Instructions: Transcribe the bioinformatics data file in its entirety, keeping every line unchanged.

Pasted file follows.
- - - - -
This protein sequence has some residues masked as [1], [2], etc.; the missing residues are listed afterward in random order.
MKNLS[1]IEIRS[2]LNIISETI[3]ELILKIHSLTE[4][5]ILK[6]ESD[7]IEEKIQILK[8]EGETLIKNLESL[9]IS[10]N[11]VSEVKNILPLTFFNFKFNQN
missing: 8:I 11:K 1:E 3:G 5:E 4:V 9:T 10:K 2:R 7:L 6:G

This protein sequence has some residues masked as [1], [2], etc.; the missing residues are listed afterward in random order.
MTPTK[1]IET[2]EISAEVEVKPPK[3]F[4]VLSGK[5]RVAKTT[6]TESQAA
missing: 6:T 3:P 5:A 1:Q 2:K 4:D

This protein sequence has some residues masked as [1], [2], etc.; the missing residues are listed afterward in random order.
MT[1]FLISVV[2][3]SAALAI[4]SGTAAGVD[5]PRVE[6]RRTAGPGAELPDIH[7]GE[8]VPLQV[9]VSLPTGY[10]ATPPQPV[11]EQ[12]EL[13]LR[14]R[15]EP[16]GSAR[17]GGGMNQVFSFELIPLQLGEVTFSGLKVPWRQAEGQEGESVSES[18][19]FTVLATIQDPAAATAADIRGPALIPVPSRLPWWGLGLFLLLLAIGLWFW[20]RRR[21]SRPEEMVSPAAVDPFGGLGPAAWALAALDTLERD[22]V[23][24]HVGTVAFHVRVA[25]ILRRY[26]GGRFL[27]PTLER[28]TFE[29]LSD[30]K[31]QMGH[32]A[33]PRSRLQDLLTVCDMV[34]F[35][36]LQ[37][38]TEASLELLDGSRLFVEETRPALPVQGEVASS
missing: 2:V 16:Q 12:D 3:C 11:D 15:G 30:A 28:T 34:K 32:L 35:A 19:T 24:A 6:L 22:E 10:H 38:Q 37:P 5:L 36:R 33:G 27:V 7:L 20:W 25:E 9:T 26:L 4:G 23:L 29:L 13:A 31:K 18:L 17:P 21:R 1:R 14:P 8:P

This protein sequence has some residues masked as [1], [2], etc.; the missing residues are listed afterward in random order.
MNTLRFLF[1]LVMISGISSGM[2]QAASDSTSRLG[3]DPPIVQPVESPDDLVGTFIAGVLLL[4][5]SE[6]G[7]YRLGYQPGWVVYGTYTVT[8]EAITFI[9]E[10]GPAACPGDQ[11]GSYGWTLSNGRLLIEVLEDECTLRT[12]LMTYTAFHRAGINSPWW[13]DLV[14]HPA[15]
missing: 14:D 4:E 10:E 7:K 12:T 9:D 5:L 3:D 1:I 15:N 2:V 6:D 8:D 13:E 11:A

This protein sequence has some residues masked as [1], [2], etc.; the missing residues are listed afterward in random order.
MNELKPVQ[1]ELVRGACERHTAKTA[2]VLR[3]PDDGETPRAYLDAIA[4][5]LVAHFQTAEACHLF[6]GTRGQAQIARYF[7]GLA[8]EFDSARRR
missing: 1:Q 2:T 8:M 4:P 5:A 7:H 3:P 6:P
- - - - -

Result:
This protein sequence has some residues masked as [1], [2], etc.; the missing residues are listed afterward in random order.
MKNLS[1]IEIRS[2]LNIISETI[3]ELILKIHSLTE[4][5]ILK[6]ESD[7]IEEKIQILK[8]EGETLIKNLESL[9]IS[10]N[11]VSEVKNILPLTFFNFKFNQN
missing: 8:I 11:K 1:E 3:G 5:E 4:V 9:T 10:K 2:R 7:L 6:G

This protein sequence has some residues masked as [1], [2], etc.; the missing residues are listed afterward in random order.
MTPTK[1]IET[2]EISAEVEVKPPK[3]F[4]VLSGK[5]RVAKTT[6]TESQAA
missing: 6:T 3:P 5:A 1:Q 2:K 4:D

This protein sequence has some residues masked as [1], [2], etc.; the missing residues are listed afterward in random order.
MT[1]FLISVV[2][3]SAALAI[4]SGTAAGVD[5]PRVE[6]RRTAGPGAELPDIH[7]GE[8]VPLQV[9]VSLPTGY[10]ATPPQPV[11]EQ[12]EL[13]LR[14]R[15]EP[16]GSAR[17]GGGMNQVFSFELIPLQLGEVTFSGLKVPWRQAEGQEGESVSES[18][19]FTVLATIQDPAAATAADIRGPALIPVPSRLPWWGLGLFLLLLAIGLWFW[20]RRR[21]SRPEEMVSPAAVDPFGGLGPAAWALAALDTLERD[22]V[23][24]HVGTVAFHVRVA[25]ILRRY[26]GGRFL[27]PTLER[28]TFE[29]LSD[30]K[31]QMGH[32]A[33]PRSRLQDLLTVCDMV[34]F[35][36]LQ[37][38]TEASLELLDGSRLFVEETRPALPVQGEVASS
missing: 2:V 16:Q 12:D 3:C 11:D 15:G 30:A 28:T 34:K 32:L 35:A 19:T 24:A 6:L 22:E 10:H 38:Q 37:P 5:L 36:R 33:G 27:V 7:L 20:W 25:E 9:T 26:L 4:G 23:L 29:L 13:A 31:K 18:L 17:P 21:R 1:R 14:P 8:P

This protein sequence has some residues masked as [1], [2], etc.; the missing residues are listed afterward in random order.
MNTLRFLF[1]LVMISGISSGM[2]QAASDSTSRLG[3]DPPIVQPVESPDDLVGTFIAGVLLL[4][5]SE[6]G[7]YRLGYQPGWVVYGTYTVT[8]EAITFI[9]E[10]GPAACPGDQ[11]GSYGWTLSNGRLLIEVLEDECTLRT[12]LMTYTAFHRAGINSPWW[13]DLV[14]HPA[15]
missing: 14:D 4:E 10:E 7:K 12:T 9:D 5:L 3:D 1:I 15:N 2:V 6:D 8:D 13:E 11:A

This protein sequence has some residues masked as [1], [2], etc.; the missing residues are listed afterward in random order.
MNELKPVQ[1]ELVRGACERHTAKTA[2]VLR[3]PDDGETPRAYLDAIA[4][5]LVAHFQTAEACHLF[6]GTRGQAQIARYF[7]GLA[8]EFDSARRR
missing: 1:Q 2:T 8:M 4:P 5:A 7:H 3:P 6:P